It should go without saying, right?

Apparently not. On the 16th anniversary of the Sept. 11, 2001 terror attacks, “Fox & Friends” co-host Brian Kilmeade implied a comparison between the memorial of United Airlines Flight 93 passengers to the highly controversial Confederate statues. While interviewing Interior Secretary Ryan Zinke, Kilmeade asked, “Do you worry a hundred years from now, someone's going to try and take that memorial down like they're trying to remake our memorials today?”

The conversation was instigated by Zinke mentioning the debut of a new memorial in Pennsylvania. Rightfully, backlash online was immediate, and it is not hard to understand why. The people who lost their lives on Sept. 11, 2001 were targeted by terrorists who sought to threaten the United States’ safety and impose fear on our nation.

More so, the passengers of Flight 93 heroically took control of their hijacked plane, and prevented it from crashing into its intended target, thought to be the Capitol.

For those reasons alone, there should be no comparisons drawn between — or even alluded to — the passengers that the memorials honor and the statues of historical figures who represent anti-American values.

However, it seems that the above reasoning is not enough for some people, so let us look at the facts.

When you consider who these brave Americans are being compared to, it is even more offensive. Statues of Confederate leaders, perhaps most notably Robert E. Lee, represent hateful ideologies that divided the United States, and still does today. Despite Lee trying to mend his relationship with the United States government after the Confederacy collapsed, his actions and views never changed.

He fought to preserve the interests and capital benefits that slavery provided in the South. He also maintained the belief that Black Americans should not be considered equal to White Americans, which included denying them equal political and social rights.

So, why would Kilmeade even consider drawing such a remarkably offensive and inane comparison? Well, likely because he, like many others, think that history can only be represented if it is done in an open, flagrant manner. What I, and many others, have said time and time again is that these statues no longer belong on our streets. They can — and should — be taught in our classrooms, studied at higher levels of education and kept in museums.

Additionally, perhaps in the future, people in the media, the public or the person holding the highest seat in our country can consider one important fact before comparing Confederate statues to people actually worth publicly honoring:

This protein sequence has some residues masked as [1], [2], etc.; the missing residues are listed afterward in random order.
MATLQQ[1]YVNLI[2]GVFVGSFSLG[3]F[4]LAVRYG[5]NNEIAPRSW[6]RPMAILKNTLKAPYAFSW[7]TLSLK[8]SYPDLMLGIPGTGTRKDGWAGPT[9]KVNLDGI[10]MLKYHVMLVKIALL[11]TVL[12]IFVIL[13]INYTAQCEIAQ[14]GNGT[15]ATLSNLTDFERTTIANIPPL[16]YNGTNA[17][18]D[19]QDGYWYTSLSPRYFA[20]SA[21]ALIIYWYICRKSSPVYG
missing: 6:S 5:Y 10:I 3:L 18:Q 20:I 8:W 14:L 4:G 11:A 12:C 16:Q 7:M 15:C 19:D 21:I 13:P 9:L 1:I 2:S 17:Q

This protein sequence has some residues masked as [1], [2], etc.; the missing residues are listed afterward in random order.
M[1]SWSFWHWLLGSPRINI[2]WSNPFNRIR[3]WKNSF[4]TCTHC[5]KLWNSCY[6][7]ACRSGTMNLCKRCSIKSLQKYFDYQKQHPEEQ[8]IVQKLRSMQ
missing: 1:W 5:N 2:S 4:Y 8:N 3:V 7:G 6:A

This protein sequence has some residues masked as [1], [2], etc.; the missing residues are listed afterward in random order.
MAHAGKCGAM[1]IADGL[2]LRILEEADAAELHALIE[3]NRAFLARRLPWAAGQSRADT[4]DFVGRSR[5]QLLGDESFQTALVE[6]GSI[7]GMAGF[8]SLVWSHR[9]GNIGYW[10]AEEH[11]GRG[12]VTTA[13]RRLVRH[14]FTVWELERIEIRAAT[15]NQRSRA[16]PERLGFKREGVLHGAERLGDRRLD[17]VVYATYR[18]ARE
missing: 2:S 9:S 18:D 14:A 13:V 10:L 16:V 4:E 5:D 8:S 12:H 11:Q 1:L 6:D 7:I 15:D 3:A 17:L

Lee, himself opposed the construction of public memorials to the rebellion, believing that “they would just keep open the war’s many wounds.” I am not saying that we should base our decisions on Lee's own considerations. However, when the key, racist perpetrator sees the writing on the wall more easily than some of our current leaders, it starts to make you wonder.

Finally, it would be remiss to not acknowledge Zinke’s inadequate response to Kilmeade’s implication. In part of Zinke’s response, he says, “Well, I'm one that believes that we should learn from history, and I think our monuments are part of our country's history … monuments are not Republican, Democrat, Independent. The monuments are a tribute to all of us.”

No, Zinke — not all monuments are for all people. The Confederate statues are for a select group of people with hate in their hearts and discriminatory ideologies in their minds that they seek to make an everyday reality. The 9/11 memorials — though incredibly different from the Confederate statues — are not for everyone either. They are a tribute to those who lost their lives, and to the families who lost their loved ones.

Do not try to compare the two and do not make it about you.

Unfortunately, I am sure that we will continue to hear senseless comments like the ones made on “Fox & Friends.” Even so, Kilmeade and all others can rest assured that no one is trying to “remake our memorials.”

Quite the opposite — how could we condemn today’s White Supremacists without acknowledging the long line of bigots that precede them?